gress will not take the view that development of “cool tools” should be seen as a metric of success for CAN. It would be a success for NCATS, but for CAN, he said, “the success is cures, treatments, devices, therapies, behavioral interventions.” Goodman noted that he sees CAN’s responsibilities as including an examination of the process for product development so that CAN advances the field and not just an individual project, thus serving the public good. He noted that industry already has incentives in regard to development of cures, and it is in the scope of a federal program such as CAN to do more. Parikh added that there are areas where treatments are needed but are not being developed. Vertex Pharmaceuticals is an example of a company driven by patient advocates where there is a high need but not much interest in the pharmaceutical industry. Kristin Schneeman, Program Director, FasterCures, offered a potential semantic clarification. She suggested that CAN, as implied by its name, is accelerating cures, not necessarily producing them, which could be helpful in framing CAN’s metrics for success.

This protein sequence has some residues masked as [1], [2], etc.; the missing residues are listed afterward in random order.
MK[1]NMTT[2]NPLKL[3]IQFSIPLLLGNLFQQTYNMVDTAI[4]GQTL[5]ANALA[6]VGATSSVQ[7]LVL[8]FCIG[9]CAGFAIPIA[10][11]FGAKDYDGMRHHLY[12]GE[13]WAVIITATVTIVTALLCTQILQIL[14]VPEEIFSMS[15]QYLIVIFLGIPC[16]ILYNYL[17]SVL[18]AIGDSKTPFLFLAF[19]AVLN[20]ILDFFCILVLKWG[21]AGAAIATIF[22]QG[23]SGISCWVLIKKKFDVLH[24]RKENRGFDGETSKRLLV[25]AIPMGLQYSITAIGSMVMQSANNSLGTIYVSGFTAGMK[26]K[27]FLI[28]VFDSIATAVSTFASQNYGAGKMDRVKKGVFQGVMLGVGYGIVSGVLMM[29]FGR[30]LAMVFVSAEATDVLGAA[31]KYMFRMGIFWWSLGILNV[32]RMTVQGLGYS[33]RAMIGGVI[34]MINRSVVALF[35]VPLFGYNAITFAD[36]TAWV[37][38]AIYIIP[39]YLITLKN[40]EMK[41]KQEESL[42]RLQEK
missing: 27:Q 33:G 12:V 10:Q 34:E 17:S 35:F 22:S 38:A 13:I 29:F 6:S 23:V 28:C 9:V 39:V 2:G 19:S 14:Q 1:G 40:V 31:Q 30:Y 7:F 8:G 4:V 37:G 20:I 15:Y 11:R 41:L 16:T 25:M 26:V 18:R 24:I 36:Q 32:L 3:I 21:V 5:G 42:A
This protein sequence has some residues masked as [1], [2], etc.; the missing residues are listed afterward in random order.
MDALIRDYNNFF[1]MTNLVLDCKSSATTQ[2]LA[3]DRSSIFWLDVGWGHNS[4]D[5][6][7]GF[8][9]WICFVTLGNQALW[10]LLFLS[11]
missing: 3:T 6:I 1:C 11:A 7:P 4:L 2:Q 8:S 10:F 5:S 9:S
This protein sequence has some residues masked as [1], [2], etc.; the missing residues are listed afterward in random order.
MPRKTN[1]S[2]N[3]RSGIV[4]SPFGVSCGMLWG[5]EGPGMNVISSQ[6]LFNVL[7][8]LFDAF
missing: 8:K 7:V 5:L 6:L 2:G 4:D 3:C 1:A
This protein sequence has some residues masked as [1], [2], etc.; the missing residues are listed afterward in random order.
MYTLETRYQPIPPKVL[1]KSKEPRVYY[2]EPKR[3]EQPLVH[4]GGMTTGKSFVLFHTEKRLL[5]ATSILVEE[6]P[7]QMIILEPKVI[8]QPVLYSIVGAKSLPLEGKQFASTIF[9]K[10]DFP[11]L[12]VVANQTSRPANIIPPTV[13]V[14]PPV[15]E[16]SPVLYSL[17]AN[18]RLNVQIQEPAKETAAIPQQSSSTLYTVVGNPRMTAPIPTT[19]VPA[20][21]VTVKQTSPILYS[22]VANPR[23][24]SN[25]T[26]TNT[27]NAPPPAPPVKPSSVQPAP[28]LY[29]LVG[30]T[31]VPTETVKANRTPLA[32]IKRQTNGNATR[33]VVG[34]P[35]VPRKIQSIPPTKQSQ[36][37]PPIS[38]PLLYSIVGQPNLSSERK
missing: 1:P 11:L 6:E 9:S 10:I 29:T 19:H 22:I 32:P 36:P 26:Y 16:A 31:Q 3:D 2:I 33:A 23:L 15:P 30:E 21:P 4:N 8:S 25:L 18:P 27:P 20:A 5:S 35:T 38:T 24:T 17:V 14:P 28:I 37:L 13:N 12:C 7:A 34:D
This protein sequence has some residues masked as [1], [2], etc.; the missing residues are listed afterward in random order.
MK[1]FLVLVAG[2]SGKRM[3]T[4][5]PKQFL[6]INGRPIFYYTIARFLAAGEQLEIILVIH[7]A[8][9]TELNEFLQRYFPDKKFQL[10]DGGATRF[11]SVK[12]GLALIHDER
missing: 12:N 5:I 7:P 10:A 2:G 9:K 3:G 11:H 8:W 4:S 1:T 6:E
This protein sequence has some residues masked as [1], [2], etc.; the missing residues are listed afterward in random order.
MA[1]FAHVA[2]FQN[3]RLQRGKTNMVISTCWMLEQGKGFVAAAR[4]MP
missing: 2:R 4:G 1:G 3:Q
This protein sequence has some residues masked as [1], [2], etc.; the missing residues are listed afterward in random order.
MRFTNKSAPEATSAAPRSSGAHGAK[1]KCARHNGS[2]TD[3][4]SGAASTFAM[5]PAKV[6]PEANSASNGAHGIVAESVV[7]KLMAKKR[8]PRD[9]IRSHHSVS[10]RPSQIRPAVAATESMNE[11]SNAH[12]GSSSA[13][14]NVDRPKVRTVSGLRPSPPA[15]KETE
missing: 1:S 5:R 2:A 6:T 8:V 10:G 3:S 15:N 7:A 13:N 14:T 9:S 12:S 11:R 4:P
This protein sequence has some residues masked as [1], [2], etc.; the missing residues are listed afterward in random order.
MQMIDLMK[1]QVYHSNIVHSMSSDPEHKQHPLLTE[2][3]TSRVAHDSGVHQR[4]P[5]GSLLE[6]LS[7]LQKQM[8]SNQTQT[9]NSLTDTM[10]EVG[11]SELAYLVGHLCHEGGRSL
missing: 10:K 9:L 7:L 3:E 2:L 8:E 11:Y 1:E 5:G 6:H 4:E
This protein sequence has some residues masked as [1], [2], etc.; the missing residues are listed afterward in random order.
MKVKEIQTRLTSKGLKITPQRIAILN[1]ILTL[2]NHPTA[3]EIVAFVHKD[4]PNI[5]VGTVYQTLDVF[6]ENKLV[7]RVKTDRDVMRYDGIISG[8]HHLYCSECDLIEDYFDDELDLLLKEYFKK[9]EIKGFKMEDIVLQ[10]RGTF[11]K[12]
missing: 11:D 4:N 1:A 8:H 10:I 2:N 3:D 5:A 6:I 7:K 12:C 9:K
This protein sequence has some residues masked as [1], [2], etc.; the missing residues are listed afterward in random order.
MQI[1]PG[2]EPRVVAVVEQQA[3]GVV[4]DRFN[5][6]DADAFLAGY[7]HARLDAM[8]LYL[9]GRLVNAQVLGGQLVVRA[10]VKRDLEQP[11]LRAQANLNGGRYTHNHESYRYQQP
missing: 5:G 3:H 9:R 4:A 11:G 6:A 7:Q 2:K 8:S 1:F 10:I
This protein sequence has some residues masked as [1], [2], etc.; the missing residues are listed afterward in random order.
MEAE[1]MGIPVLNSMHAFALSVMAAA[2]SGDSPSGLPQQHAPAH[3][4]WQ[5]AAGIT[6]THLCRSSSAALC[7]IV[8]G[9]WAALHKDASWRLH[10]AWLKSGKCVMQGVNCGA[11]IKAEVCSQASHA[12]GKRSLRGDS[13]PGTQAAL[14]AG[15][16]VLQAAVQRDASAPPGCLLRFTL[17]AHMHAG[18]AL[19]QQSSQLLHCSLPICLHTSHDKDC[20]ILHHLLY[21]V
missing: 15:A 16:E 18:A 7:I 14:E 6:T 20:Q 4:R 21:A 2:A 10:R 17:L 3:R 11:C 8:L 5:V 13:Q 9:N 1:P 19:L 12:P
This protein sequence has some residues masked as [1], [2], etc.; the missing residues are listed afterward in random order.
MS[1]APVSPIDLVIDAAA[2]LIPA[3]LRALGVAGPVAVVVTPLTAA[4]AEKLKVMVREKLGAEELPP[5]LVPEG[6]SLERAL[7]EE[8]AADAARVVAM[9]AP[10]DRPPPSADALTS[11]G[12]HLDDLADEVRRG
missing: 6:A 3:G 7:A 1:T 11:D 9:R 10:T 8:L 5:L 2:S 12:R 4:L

The discussion also touched on the role that CAN could play in helping partnerships of patient advocates, small companies, and academic researchers get high need treatments through the approval process. Goodman noted that CAN could require the developer of a product to have a plan for project management and engagement with FDA. NIH could partner with another group that could provide product developers with assistance in these areas.

Buckman-Garner added that, in this regard, CDER has been involved in an exploratory data submission program, which is designed to encourage early conversations about what is needed in product development. This program has led to meetings with groups from academia, industry, and NIH to have discussions about how to get through the regulatory process.

Neil said he could think of at least half a dozen cases of high need populations with no treatment alternatives where the problems are potentially tractable based on current scientific understanding. These cases may not be commercially attractive projects, but they offer excellent case studies of whether the drug development ecosystem could work in a different way to come up with an effective, safe, small-molecule treatment for a high need population.



The National Academies | 500 Fifth St. N.W. | Washington, D.C. 20001
Copyright © National Academy of Sciences. All rights reserved.
Terms of Use and Privacy Statement